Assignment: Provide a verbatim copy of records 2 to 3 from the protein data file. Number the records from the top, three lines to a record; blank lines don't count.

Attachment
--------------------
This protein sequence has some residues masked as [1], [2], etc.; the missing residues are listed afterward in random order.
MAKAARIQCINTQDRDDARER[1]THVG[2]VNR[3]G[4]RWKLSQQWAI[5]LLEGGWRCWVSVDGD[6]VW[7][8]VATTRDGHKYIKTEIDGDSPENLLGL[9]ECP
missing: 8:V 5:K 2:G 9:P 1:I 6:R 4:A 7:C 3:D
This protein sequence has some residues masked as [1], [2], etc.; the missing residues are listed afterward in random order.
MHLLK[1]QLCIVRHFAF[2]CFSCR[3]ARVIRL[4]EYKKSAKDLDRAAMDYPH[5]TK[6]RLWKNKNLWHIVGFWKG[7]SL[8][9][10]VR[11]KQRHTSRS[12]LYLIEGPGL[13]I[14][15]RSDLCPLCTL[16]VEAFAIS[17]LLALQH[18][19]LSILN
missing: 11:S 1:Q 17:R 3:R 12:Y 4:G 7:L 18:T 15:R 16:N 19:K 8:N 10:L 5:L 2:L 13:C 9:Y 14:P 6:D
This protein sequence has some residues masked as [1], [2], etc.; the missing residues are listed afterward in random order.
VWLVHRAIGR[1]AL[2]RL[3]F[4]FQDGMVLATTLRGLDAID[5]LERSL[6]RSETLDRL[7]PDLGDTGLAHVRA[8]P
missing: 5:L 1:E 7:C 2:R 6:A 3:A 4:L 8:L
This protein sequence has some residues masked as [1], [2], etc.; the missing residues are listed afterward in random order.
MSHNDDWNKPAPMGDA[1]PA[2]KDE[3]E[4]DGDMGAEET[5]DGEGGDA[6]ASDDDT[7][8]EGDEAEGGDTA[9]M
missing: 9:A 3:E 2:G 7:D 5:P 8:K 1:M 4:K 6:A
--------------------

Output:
This protein sequence has some residues masked as [1], [2], etc.; the missing residues are listed afterward in random order.
MHLLK[1]QLCIVRHFAF[2]CFSCR[3]ARVIRL[4]EYKKSAKDLDRAAMDYPH[5]TK[6]RLWKNKNLWHIVGFWKG[7]SL[8][9][10]VR[11]KQRHTSRS[12]LYLIEGPGL[13]I[14][15]RSDLCPLCTL[16]VEAFAIS[17]LLALQH[18][19]LSILN
missing: 11:S 1:Q 17:R 3:R 12:Y 4:G 7:L 18:T 15:R 16:N 19:K 8:N 10:L 5:L 2:L 13:C 9:Y 14:P 6:D
This protein sequence has some residues masked as [1], [2], etc.; the missing residues are listed afterward in random order.
VWLVHRAIGR[1]AL[2]RL[3]F[4]FQDGMVLATTLRGLDAID[5]LERSL[6]RSETLDRL[7]PDLGDTGLAHVRA[8]P
missing: 5:L 1:E 7:C 2:R 6:A 3:A 4:L 8:L